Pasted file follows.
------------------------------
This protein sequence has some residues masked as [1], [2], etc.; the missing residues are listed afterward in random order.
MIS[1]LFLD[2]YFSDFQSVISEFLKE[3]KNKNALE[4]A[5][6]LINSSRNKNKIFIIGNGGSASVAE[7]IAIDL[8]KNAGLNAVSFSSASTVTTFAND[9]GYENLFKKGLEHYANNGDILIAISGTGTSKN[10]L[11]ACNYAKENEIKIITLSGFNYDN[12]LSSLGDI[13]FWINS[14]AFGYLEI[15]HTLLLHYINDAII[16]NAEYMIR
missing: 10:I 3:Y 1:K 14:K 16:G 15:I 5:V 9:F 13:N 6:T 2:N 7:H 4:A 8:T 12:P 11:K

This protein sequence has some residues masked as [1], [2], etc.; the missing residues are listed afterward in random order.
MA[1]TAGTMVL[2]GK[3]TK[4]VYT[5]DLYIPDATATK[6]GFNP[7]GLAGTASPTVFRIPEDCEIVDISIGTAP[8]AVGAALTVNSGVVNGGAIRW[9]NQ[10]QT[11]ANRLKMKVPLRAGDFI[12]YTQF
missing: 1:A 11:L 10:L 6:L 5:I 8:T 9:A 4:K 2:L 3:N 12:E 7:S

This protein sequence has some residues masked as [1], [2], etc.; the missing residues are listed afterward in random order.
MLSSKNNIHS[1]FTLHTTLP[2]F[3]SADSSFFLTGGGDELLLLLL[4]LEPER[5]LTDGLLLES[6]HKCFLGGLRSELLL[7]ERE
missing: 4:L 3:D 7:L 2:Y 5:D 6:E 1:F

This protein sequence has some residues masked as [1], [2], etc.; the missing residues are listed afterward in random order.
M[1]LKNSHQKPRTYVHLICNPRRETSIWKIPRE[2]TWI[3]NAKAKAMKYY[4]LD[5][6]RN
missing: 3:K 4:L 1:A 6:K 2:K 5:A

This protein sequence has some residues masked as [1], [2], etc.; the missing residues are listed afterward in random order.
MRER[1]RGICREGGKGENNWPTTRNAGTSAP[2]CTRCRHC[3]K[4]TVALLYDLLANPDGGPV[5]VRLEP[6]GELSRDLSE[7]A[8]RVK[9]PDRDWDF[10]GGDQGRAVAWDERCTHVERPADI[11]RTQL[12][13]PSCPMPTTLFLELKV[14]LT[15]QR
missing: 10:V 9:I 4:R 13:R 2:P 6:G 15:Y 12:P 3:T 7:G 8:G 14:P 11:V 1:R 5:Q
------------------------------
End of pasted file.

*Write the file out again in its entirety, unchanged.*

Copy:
This protein sequence has some residues masked as [1], [2], etc.; the missing residues are listed afterward in random order.
MIS[1]LFLD[2]YFSDFQSVISEFLKE[3]KNKNALE[4]A[5][6]LINSSRNKNKIFIIGNGGSASVAE[7]IAIDL[8]KNAGLNAVSFSSASTVTTFAND[9]GYENLFKKGLEHYANNGDILIAISGTGTSKN[10]L[11]ACNYAKENEIKIITLSGFNYDN[12]LSSLGDI[13]FWINS[14]AFGYLEI[15]HTLLLHYINDAII[16]NAEYMIR
missing: 10:I 3:Y 1:K 14:K 16:G 15:I 5:V 9:F 13:N 6:T 2:N 7:H 4:A 8:T 12:P 11:K

This protein sequence has some residues masked as [1], [2], etc.; the missing residues are listed afterward in random order.
MA[1]TAGTMVL[2]GK[3]TK[4]VYT[5]DLYIPDATATK[6]GFNP[7]GLAGTASPTVFRIPEDCEIVDISIGTAP[8]AVGAALTVNSGVVNGGAIRW[9]NQ[10]QT[11]ANRLKMKVPLRAGDFI[12]YTQF
missing: 1:A 11:L 10:L 6:L 5:I 8:T 9:A 4:K 2:L 3:N 12:E 7:S

This protein sequence has some residues masked as [1], [2], etc.; the missing residues are listed afterward in random order.
MLSSKNNIHS[1]FTLHTTLP[2]F[3]SADSSFFLTGGGDELLLLLL[4]LEPER[5]LTDGLLLES[6]HKCFLGGLRSELLL[7]ERE
missing: 4:L 3:D 7:L 2:Y 5:D 6:E 1:F

This protein sequence has some residues masked as [1], [2], etc.; the missing residues are listed afterward in random order.
M[1]LKNSHQKPRTYVHLICNPRRETSIWKIPRE[2]TWI[3]NAKAKAMKYY[4]LD[5][6]RN
missing: 3:K 4:L 1:A 6:K 2:K 5:A

This protein sequence has some residues masked as [1], [2], etc.; the missing residues are listed afterward in random order.
MRER[1]RGICREGGKGENNWPTTRNAGTSAP[2]CTRCRHC[3]K[4]TVALLYDLLANPDGGPV[5]VRLEP[6]GELSRDLSE[7]A[8]RVK[9]PDRDWDF[10]GGDQGRAVAWDERCTHVERPADI[11]RTQL[12][13]PSCPMPTTLFLELKV[14]LT[15]QR
missing: 10:V 9:I 4:R 13:R 2:P 6:G 15:Y 12:P 3:T 7:G 8:G 14:P 11:V 1:R 5:Q